Question 1 Report
Which of the following organic compounds can undergo both addition and substitution reactions?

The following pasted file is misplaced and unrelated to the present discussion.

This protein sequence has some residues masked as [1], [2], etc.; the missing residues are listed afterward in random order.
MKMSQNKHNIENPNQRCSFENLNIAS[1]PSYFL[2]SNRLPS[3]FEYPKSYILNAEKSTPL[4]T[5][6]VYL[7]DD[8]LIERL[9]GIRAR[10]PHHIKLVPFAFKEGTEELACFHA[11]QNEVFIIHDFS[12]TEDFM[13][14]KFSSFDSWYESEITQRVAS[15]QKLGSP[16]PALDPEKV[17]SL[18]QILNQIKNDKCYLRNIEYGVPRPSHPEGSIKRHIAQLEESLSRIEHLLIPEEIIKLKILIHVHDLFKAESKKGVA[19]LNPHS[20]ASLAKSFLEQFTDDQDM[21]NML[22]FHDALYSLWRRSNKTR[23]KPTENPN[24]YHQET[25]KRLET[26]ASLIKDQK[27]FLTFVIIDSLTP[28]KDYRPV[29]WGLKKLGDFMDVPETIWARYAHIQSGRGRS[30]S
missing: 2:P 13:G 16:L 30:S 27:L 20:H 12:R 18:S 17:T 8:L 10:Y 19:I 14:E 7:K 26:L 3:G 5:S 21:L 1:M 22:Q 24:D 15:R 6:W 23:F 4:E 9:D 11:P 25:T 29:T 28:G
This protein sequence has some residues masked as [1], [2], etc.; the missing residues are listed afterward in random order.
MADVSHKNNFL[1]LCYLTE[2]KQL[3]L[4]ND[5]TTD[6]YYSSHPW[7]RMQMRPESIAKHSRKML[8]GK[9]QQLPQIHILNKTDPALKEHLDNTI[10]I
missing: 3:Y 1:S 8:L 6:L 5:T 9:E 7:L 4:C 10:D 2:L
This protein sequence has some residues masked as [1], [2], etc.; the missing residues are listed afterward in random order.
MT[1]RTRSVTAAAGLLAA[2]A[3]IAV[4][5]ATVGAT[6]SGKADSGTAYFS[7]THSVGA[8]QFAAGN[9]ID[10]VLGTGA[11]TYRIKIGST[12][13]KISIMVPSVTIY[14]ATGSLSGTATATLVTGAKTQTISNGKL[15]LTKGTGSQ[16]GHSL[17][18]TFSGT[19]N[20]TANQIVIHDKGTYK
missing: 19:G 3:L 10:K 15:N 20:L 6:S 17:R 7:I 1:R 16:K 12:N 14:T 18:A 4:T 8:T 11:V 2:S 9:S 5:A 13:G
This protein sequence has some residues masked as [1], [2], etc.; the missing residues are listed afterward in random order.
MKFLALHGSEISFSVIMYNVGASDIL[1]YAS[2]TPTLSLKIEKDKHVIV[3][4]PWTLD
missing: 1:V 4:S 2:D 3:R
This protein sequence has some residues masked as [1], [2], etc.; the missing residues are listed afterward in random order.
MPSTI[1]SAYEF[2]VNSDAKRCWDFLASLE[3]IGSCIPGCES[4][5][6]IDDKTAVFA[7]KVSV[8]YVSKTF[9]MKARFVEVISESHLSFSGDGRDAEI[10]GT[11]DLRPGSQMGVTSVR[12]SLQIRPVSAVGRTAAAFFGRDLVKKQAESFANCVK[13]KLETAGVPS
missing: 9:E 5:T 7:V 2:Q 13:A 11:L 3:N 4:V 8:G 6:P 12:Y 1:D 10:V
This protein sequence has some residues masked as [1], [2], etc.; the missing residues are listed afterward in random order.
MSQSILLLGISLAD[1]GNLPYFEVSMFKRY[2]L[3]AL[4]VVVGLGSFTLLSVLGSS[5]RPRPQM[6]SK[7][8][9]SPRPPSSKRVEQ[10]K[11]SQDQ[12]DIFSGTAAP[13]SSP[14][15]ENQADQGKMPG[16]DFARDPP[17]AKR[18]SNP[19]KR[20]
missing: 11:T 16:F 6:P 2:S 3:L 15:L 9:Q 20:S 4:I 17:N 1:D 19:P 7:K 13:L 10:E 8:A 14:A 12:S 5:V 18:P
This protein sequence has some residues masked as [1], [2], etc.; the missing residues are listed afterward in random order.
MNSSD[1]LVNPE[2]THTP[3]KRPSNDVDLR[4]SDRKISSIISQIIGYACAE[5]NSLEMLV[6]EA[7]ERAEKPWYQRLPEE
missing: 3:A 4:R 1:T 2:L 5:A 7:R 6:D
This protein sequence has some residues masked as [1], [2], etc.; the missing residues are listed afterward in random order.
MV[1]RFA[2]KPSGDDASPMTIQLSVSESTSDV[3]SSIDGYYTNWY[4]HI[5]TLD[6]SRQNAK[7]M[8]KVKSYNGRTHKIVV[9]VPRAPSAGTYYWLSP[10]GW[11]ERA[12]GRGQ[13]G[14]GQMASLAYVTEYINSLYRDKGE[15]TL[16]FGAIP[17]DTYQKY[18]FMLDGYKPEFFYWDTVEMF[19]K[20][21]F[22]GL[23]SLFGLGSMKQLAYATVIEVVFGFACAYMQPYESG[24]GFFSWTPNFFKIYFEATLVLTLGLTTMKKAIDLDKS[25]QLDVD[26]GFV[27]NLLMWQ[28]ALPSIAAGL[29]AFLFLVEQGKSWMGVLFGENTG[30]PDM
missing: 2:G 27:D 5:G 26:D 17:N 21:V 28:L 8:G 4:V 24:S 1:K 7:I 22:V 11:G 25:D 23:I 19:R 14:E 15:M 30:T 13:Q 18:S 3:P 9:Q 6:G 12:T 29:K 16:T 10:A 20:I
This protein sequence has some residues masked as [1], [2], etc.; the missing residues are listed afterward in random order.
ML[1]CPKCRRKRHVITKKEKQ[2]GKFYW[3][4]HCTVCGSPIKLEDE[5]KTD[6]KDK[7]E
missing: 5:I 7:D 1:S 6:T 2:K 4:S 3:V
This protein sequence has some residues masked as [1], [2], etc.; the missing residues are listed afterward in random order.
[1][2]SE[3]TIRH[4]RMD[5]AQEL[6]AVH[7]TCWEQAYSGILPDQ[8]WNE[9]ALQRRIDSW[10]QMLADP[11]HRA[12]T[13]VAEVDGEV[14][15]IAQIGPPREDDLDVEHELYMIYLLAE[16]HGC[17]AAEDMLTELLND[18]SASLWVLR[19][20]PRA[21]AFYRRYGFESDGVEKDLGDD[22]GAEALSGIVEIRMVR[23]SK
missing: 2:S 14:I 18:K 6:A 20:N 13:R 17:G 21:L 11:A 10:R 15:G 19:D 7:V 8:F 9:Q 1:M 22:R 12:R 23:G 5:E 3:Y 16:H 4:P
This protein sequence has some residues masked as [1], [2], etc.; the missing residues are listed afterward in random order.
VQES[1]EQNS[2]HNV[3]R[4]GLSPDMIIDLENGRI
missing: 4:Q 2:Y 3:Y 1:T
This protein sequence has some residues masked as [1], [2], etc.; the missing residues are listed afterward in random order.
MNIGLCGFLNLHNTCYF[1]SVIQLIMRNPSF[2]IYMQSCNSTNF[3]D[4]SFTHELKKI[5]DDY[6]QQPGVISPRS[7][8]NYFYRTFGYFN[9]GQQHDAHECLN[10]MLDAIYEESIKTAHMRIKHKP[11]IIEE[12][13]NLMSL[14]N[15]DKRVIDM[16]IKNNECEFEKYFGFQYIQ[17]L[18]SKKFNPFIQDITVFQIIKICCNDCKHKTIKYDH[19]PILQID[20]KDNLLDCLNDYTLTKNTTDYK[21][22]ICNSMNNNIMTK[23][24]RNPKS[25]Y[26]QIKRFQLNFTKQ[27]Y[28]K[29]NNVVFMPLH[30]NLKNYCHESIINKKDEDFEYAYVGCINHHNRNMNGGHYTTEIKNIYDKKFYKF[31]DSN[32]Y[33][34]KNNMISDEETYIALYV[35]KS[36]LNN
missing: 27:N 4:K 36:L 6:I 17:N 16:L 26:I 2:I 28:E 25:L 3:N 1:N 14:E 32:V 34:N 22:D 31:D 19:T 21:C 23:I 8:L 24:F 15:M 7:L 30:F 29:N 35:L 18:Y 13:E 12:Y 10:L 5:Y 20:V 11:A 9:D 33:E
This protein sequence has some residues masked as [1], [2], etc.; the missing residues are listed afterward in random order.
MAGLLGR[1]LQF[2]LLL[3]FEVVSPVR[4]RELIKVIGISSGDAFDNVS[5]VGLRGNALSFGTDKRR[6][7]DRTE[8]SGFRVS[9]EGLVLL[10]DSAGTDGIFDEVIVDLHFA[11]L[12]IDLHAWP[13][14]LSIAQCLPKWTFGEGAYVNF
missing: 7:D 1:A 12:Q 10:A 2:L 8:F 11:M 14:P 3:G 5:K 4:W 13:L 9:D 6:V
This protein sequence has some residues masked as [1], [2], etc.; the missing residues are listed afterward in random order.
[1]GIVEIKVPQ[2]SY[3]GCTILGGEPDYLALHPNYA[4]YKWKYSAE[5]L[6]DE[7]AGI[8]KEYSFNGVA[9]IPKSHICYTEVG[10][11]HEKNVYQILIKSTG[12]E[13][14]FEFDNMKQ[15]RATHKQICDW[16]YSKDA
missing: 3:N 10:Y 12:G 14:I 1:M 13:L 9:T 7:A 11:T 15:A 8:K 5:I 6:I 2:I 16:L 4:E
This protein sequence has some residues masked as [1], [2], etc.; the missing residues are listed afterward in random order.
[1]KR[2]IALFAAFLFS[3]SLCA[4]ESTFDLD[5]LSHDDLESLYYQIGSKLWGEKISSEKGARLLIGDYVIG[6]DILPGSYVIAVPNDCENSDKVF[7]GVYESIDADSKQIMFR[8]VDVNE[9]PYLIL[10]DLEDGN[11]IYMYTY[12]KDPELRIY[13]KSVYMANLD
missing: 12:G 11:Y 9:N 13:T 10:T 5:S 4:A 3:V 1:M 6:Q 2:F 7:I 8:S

Benzene is the organic compound that can undergo both addition and substitution reactions. Benzene is an aromatic compound with a unique structure that includes a ring of six carbon atoms, each of which is bonded to a hydrogen atom. The electrons in the carbon-carbon double bonds are delocalized, making the molecule more stable and less reactive than typical alkenes. However, the delocalized electrons can still participate in reactions, including addition and substitution. Addition reactions involve the breaking of a double or triple bond and the addition of new atoms or groups of atoms. Because benzene already has delocalized double bonds, it can undergo addition reactions such as hydrogenation and halogenation, in which hydrogen or a halogen is added to the ring. Substitution reactions involve the replacement of one atom or group of atoms with another atom or group of atoms. Benzene is particularly prone to substitution reactions because the delocalized electrons in the ring make it more susceptible to attacks by electrophiles, which are electron-deficient species that can accept a pair of electrons. Substitution reactions include nitration, sulfonation, and halogenation.